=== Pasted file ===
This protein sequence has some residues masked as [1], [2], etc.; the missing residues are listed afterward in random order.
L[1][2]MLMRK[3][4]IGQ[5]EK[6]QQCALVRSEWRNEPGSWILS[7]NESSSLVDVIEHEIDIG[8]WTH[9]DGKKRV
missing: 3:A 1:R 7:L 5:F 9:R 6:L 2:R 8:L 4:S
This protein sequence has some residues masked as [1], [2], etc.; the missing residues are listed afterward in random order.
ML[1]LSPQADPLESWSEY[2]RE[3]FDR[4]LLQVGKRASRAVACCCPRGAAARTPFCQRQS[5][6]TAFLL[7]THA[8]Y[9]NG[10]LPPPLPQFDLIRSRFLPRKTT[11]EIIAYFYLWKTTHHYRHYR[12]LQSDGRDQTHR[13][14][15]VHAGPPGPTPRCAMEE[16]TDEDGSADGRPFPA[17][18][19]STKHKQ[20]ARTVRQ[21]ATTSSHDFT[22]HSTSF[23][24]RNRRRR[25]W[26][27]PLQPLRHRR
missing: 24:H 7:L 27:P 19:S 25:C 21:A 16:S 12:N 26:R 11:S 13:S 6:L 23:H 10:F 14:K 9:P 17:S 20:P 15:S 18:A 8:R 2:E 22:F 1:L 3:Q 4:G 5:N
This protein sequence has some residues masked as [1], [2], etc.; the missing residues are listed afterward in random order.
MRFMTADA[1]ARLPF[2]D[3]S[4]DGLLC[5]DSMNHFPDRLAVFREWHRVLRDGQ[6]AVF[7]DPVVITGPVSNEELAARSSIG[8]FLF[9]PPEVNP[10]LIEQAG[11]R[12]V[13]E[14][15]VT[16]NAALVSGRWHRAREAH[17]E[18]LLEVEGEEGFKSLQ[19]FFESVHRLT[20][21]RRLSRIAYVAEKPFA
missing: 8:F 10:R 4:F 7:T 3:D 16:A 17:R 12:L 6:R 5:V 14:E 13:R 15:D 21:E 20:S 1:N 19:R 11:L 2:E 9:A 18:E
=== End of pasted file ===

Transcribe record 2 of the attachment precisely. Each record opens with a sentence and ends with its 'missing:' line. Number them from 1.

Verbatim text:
This protein sequence has some residues masked as [1], [2], etc.; the missing residues are listed afterward in random order.
ML[1]LSPQADPLESWSEY[2]RE[3]FDR[4]LLQVGKRASRAVACCCPRGAAARTPFCQRQS[5][6]TAFLL[7]THA[8]Y[9]NG[10]LPPPLPQFDLIRSRFLPRKTT[11]EIIAYFYLWKTTHHYRHYR[12]LQSDGRDQTHR[13][14][15]VHAGPPGPTPRCAMEE[16]TDEDGSADGRPFPA[17][18][19]STKHKQ[20]ARTVRQ[21]ATTSSHDFT[22]HSTSF[23][24]RNRRRR[25]W[26][27]PLQPLRHRR
missing: 24:H 7:L 27:P 19:S 25:C 21:A 16:S 12:N 26:R 11:S 13:S 6:L 23:H 10:F 14:K 9:P 17:S 20:P 15:S 18:A 8:R 2:E 22:F 1:L 3:Q 4:G 5:N